"This case provides, for the first time, useful confirmation that a springboard claim can be made in respect of an accounts of profits as well as damages, under the Patents Act 1977, s.61(1)(d). It also demonstrates that the Scottish Court of Session’s debate procedure can be used effectively to focus the issues in dispute and thus save costs. For example, had the defender’s argument been successful, there would have been little benefit in incurring the expense of a full trial as no remedy would have been available.
The parties to the dispute were Bayer Cropscience (the pursuer/claimant), Charles River Laboratories (the first defender/defendant) and Albaugh Inc (the second defender/defendant). Bayer was the proprietor of a European patent which expired on 31 March 2006 and the equivalent US patent, which expired on 21 January 2006. Bayer never sold the patented product on its own, and only once incorporated it into an end product. Albaugh was a competitor of Bayer Cropsciences.
Environmental Protection Agency for registration of an insecticide containing the patented product as its active ingredient. The EPA required chemistry test data before it could register the product, so Albaugh instructed Charles River to carry out the necessary tests and arranged for the patented product to be imported from China to Scotland for this purpose. Albaugh did not dispute that these acts amounted to patent infringement. However, Albaugh's position was that the products were not placed on the market until the expiry of the European Patent in April 2006.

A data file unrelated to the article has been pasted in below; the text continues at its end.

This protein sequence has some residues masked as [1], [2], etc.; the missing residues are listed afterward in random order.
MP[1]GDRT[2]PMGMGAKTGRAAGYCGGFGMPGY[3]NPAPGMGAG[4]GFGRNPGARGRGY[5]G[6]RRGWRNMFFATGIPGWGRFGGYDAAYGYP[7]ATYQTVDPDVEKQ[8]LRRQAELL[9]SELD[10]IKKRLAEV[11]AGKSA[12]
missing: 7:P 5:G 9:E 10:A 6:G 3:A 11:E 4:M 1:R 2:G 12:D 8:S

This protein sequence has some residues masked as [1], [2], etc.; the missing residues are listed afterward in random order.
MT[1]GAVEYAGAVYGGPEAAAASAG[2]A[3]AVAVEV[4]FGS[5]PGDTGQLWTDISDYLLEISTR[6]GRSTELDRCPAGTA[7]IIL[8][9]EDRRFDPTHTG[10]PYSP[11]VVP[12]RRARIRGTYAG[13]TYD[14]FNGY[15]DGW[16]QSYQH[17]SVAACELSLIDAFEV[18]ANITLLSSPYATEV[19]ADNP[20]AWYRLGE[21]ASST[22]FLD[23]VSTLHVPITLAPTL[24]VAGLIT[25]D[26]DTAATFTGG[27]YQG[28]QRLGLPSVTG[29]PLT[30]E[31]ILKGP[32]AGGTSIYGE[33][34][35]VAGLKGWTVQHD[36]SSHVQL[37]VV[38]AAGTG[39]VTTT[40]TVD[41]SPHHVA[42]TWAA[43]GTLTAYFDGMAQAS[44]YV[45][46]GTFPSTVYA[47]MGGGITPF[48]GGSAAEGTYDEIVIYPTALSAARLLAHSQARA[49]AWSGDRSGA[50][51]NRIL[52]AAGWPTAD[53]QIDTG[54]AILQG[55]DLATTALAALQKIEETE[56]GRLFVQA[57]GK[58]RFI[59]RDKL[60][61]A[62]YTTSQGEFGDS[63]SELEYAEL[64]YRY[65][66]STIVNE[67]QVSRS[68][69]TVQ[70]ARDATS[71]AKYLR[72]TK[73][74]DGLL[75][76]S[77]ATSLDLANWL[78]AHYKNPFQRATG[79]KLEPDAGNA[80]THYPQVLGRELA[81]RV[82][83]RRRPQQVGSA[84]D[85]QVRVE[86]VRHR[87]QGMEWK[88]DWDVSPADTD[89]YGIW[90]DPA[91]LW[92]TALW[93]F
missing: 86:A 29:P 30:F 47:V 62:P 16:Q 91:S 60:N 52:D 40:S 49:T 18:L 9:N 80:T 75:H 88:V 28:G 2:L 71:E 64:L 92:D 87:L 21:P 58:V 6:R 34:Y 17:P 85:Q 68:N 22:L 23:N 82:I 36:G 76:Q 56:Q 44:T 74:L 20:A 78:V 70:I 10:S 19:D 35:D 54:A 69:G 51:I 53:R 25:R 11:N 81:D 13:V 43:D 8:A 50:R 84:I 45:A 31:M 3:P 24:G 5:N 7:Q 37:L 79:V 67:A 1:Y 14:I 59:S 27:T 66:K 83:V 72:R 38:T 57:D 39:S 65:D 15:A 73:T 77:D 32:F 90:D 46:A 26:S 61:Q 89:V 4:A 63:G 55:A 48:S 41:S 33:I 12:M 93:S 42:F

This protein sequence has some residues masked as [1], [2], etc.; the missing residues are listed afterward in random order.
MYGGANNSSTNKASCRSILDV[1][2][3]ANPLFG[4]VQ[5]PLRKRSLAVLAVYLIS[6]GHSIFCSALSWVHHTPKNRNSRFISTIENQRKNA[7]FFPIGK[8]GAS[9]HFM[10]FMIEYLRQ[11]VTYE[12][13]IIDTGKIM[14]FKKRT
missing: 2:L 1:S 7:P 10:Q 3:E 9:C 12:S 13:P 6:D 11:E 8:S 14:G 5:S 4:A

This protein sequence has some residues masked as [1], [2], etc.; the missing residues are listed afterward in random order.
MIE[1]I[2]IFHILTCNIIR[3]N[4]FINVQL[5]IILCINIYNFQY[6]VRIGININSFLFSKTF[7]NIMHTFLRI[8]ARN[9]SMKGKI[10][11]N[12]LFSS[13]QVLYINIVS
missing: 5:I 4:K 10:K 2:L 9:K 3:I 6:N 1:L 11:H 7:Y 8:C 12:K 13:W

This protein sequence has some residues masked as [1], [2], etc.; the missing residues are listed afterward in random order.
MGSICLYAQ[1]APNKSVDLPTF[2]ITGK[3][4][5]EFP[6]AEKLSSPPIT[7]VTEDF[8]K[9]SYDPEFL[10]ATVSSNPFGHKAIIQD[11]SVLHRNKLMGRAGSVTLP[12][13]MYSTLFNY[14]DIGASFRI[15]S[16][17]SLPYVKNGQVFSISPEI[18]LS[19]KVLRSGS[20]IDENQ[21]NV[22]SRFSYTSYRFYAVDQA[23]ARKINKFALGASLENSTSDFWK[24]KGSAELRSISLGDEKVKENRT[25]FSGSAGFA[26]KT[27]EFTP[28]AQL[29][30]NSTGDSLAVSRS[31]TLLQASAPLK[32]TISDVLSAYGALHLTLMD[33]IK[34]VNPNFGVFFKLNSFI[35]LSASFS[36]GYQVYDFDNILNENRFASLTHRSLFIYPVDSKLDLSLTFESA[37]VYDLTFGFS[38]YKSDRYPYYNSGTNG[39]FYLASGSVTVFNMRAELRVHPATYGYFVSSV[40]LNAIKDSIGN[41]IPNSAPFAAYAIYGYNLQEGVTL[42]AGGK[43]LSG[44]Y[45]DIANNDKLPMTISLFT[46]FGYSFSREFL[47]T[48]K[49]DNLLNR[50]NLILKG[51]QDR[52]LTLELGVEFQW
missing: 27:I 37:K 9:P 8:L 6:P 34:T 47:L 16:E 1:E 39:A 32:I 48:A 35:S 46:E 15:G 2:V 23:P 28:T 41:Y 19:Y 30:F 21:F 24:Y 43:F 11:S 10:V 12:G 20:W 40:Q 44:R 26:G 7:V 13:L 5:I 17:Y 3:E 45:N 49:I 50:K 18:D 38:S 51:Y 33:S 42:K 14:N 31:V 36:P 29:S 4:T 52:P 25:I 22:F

Charles River settled their involvement in the case extra-judicially.
A debate (this is the term for a Scottish preliminary hearing on a point of law) then took place at which Bayer argued it should be entitled to a springboard account of profits for Albaugh’s sales in 2006, 2007 and 2008. Albaugh argued that the court had no power to order a springboard account of profits. Albaugh's profits were derived from lawful transactions, namely the post-expiry sales, rather than the infringing acts. The infringing acts were not commercial transactions capable of generating profits. They were no more than a precursor to profit- generating activities which all occurred after expiry of the patent.
In response, Bayer noted that Albaugh did not dispute that the purpose of the infringement was to allow it to enter the market earlier than it otherwise would have done on expiry of the patent. Bayer pointed out that Section 61(1)(b) of the Patents Act 1977 specifically allows the Court to order an account of the profits, "derived by [the infringer] from the infringement." In this case Albaugh had generated unfair profit which, but for the infringement, would not have been generated. The fact that the profits were achieved after the expiry of the patent was of no significance. The matter should go forward to a Proof (full trial) to give Bayer an opportunity to prove that the profits were derived from the infringement.
The matter will now go to Proof (trial). It will be interesting to see what evidence Bayer leads to support its claim that the profits not just in 2006 but also in 2007 and 2008 derived from the infringing acts. Their position is that, had it not been for the infringement, Albaugh would not have been ready to launch on to the market until the end of 2006 and also that, as a result of its early entry into the market place, Albaugh achieved enhanced levels of sales in 2007 and 2008".Thanks so much, Susan.